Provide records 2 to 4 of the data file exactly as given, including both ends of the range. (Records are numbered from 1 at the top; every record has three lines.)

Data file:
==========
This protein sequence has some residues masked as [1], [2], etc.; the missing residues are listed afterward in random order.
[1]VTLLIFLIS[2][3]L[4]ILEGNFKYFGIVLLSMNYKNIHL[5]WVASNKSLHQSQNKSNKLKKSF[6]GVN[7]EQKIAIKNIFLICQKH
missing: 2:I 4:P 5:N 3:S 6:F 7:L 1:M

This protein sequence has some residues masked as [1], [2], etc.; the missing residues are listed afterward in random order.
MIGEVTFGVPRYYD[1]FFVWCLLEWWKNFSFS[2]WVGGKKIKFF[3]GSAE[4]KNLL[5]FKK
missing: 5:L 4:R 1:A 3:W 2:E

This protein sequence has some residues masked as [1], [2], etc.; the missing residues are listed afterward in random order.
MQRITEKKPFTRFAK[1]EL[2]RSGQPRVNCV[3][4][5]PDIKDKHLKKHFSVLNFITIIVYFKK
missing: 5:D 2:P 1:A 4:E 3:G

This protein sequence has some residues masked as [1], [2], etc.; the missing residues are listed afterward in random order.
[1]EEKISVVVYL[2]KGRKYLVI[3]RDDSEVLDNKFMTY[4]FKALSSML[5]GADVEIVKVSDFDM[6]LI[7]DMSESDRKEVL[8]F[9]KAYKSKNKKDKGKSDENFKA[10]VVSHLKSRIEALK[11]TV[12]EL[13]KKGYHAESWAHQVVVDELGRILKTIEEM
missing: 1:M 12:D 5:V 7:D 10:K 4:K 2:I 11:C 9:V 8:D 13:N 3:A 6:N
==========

This protein sequence has some residues masked as [1], [2], etc.; the missing residues are listed afterward in random order.
MIGEVTFGVPRYYD[1]FFVWCLLEWWKNFSFS[2]WVGGKKIKFF[3]GSAE[4]KNLL[5]FKK
missing: 5:L 4:R 1:A 3:W 2:E

This protein sequence has some residues masked as [1], [2], etc.; the missing residues are listed afterward in random order.
MQRITEKKPFTRFAK[1]EL[2]RSGQPRVNCV[3][4][5]PDIKDKHLKKHFSVLNFITIIVYFKK
missing: 5:D 2:P 1:A 4:E 3:G

This protein sequence has some residues masked as [1], [2], etc.; the missing residues are listed afterward in random order.
[1]EEKISVVVYL[2]KGRKYLVI[3]RDDSEVLDNKFMTY[4]FKALSSML[5]GADVEIVKVSDFDM[6]LI[7]DMSESDRKEVL[8]F[9]KAYKSKNKKDKGKSDENFKA[10]VVSHLKSRIEALK[11]TV[12]EL[13]KKGYHAESWAHQVVVDELGRILKTIEEM
missing: 1:M 12:D 5:V 7:D 10:K 4:K 2:I 11:C 9:V 8:D 13:N 3:A 6:N